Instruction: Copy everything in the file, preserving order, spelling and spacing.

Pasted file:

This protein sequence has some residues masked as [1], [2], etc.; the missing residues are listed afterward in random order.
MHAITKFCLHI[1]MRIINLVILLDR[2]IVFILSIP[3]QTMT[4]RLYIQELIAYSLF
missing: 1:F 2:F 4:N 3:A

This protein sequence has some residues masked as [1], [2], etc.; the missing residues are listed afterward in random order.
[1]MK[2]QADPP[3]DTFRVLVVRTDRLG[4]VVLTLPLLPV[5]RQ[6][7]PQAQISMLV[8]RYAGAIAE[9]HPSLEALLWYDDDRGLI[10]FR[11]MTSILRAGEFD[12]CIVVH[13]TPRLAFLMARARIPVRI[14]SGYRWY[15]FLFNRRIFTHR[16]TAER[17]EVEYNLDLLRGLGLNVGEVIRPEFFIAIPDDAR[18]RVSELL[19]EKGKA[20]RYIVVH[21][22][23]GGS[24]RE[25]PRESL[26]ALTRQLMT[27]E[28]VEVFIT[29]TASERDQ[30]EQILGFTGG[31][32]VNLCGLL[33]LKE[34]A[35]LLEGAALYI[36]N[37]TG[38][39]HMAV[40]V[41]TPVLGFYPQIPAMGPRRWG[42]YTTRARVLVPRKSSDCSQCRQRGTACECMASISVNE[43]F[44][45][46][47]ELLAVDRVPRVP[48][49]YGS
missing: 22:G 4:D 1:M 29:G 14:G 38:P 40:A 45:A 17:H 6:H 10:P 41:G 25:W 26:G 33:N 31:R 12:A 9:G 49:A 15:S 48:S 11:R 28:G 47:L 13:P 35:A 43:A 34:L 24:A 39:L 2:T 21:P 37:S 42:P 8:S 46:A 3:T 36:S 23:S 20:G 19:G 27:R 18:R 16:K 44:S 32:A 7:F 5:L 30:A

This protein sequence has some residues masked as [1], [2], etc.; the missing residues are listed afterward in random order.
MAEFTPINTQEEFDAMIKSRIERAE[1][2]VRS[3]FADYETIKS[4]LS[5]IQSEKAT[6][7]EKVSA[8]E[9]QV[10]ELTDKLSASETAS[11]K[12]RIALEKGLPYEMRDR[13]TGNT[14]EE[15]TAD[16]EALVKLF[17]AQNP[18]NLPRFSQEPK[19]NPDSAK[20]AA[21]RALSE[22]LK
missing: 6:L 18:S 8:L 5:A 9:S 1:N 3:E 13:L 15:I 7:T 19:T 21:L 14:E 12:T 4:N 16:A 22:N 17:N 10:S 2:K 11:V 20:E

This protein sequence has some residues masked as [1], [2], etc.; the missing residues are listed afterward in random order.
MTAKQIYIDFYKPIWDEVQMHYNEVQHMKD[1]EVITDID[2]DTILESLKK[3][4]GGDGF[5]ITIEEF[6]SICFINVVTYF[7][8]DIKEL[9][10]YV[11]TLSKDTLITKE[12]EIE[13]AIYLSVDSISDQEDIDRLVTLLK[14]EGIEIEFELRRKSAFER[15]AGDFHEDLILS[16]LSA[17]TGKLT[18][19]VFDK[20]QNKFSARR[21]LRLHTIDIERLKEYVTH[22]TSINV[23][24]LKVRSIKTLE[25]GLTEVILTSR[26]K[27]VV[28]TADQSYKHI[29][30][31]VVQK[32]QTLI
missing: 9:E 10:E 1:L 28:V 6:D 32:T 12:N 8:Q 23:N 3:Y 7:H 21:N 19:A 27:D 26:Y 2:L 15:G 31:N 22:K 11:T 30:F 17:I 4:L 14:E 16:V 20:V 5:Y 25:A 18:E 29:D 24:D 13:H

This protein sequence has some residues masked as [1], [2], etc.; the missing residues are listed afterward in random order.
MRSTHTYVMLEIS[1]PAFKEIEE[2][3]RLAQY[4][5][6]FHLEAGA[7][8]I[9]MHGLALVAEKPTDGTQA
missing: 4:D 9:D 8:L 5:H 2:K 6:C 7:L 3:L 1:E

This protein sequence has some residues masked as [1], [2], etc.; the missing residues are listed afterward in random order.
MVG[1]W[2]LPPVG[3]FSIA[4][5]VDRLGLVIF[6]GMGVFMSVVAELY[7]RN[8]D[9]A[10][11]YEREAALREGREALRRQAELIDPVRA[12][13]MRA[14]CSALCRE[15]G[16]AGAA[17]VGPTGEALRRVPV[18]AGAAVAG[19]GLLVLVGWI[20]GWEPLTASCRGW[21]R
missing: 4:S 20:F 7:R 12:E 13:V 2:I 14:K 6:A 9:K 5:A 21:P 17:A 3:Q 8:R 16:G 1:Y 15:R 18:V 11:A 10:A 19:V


This protein sequence has some residues masked as [1], [2], etc.; the missing residues are listed afterward in random order.
MHAITKFCLHI[1]MRIINLVILLDR[2]IVFILSIP[3]QTMT[4]RLYIQELIAYSLF
missing: 1:F 2:F 4:N 3:A

This protein sequence has some residues masked as [1], [2], etc.; the missing residues are listed afterward in random order.
[1]MK[2]QADPP[3]DTFRVLVVRTDRLG[4]VVLTLPLLPV[5]RQ[6][7]PQAQISMLV[8]RYAGAIAE[9]HPSLEALLWYDDDRGLI[10]FR[11]MTSILRAGEFD[12]CIVVH[13]TPRLAFLMARARIPVRI[14]SGYRWY[15]FLFNRRIFTHR[16]TAER[17]EVEYNLDLLRGLGLNVGEVIRPEFFIAIPDDAR[18]RVSELL[19]EKGKA[20]RYIVVH[21][22][23]GGS[24]RE[25]PRESL[26]ALTRQLMT[27]E[28]VEVFIT[29]TASERDQ[30]EQILGFTGG[31][32]VNLCGLL[33]LKE[34]A[35]LLEGAALYI[36]N[37]TG[38][39]HMAV[40]V[41]TPVLGFYPQIPAMGPRRWG[42]YTTRARVLVPRKSSDCSQCRQRGTACECMASISVNE[43]F[44][45][46][47]ELLAVDRVPRVP[48][49]YGS
missing: 22:G 4:D 1:M 29:G 14:G 38:P 40:A 45:A 17:H 6:H 10:P 41:G 25:W 26:G 33:N 31:R 12:A 9:G 49:A 15:S 48:S 11:R 28:G 47:L 13:P 35:A 43:A 34:L 24:A 39:L 2:T 21:P 37:S 42:P 8:S 46:A 3:T 36:S 23:S 20:G 19:G 27:R 18:R 16:K 44:S 32:A 7:F 5:L 30:A

This protein sequence has some residues masked as [1], [2], etc.; the missing residues are listed afterward in random order.
MAEFTPINTQEEFDAMIKSRIERAE[1][2]VRS[3]FADYETIKS[4]LS[5]IQSEKAT[6][7]EKVSA[8]E[9]QV[10]ELTDKLSASETAS[11]K[12]RIALEKGLPYEMRDR[13]TGNT[14]EE[15]TAD[16]EALVKLF[17]AQNP[18]NLPRFSQEPK[19]NPDSAK[20]AA[21]RALSE[22]LK
missing: 6:L 18:S 8:L 5:A 9:S 1:N 3:E 13:L 15:I 7:T 19:T 21:L 14:E 12:T 4:N 16:A 22:N 17:N 10:S 2:K 11:V 20:E

This protein sequence has some residues masked as [1], [2], etc.; the missing residues are listed afterward in random order.
MTAKQIYIDFYKPIWDEVQMHYNEVQHMKD[1]EVITDID[2]DTILESLKK[3][4]GGDGF[5]ITIEEF[6]SICFINVVTYF[7][8]DIKEL[9][10]YV[11]TLSKDTLITKE[12]EIE[13]AIYLSVDSISDQEDIDRLVTLLK[14]EGIEIEFELRRKSAFER[15]AGDFHEDLILS[16]LSA[17]TGKLT[18][19]VFDK[20]QNKFSARR[21]LRLHTIDIERLKEYVTH[22]TSINV[23][24]LKVRSIKTLE[25]GLTEVILTSR[26]K[27]VV[28]TADQSYKHI[29][30][31]VVQK[32]QTLI
missing: 9:E 10:E 1:L 28:V 6:D 32:T 12:N 8:Q 23:N 3:Y 7:H 21:N 19:A 27:D 26:Y 2:L 15:G 31:N 22:K 11:T 30:F 17:I 4:L 14:E 16:V 20:V 5:Y 25:A 18:E 29:D 24:D 13:H

This protein sequence has some residues masked as [1], [2], etc.; the missing residues are listed afterward in random order.
MRSTHTYVMLEIS[1]PAFKEIEE[2][3]RLAQY[4][5][6]FHLEAGA[7][8]I[9]MHGLALVAEKPTDGTQA
missing: 4:D 9:D 8:L 5:H 2:K 6:C 7:L 3:L 1:E

This protein sequence has some residues masked as [1], [2], etc.; the missing residues are listed afterward in random order.
MVG[1]W[2]LPPVG[3]FSIA[4][5]VDRLGLVIF[6]GMGVFMSVVAELY[7]RN[8]D[9]A[10][11]YEREAALREGREALRRQAELIDPVRA[12][13]MRA[14]CSALCRE[15]G[16]AGAA[17]VGPTGEALRRVPV[18]AGAAVAG[19]GLLVLVGWI[20]GWEPLTASCRGW[21]R
missing: 4:S 20:F 7:R 12:E 13:V 2:I 14:K 6:A 9:K 5:A 21:P 17:A 3:Q 8:R 16:G 1:Y 15:R 18:V 11:A 10:A 19:V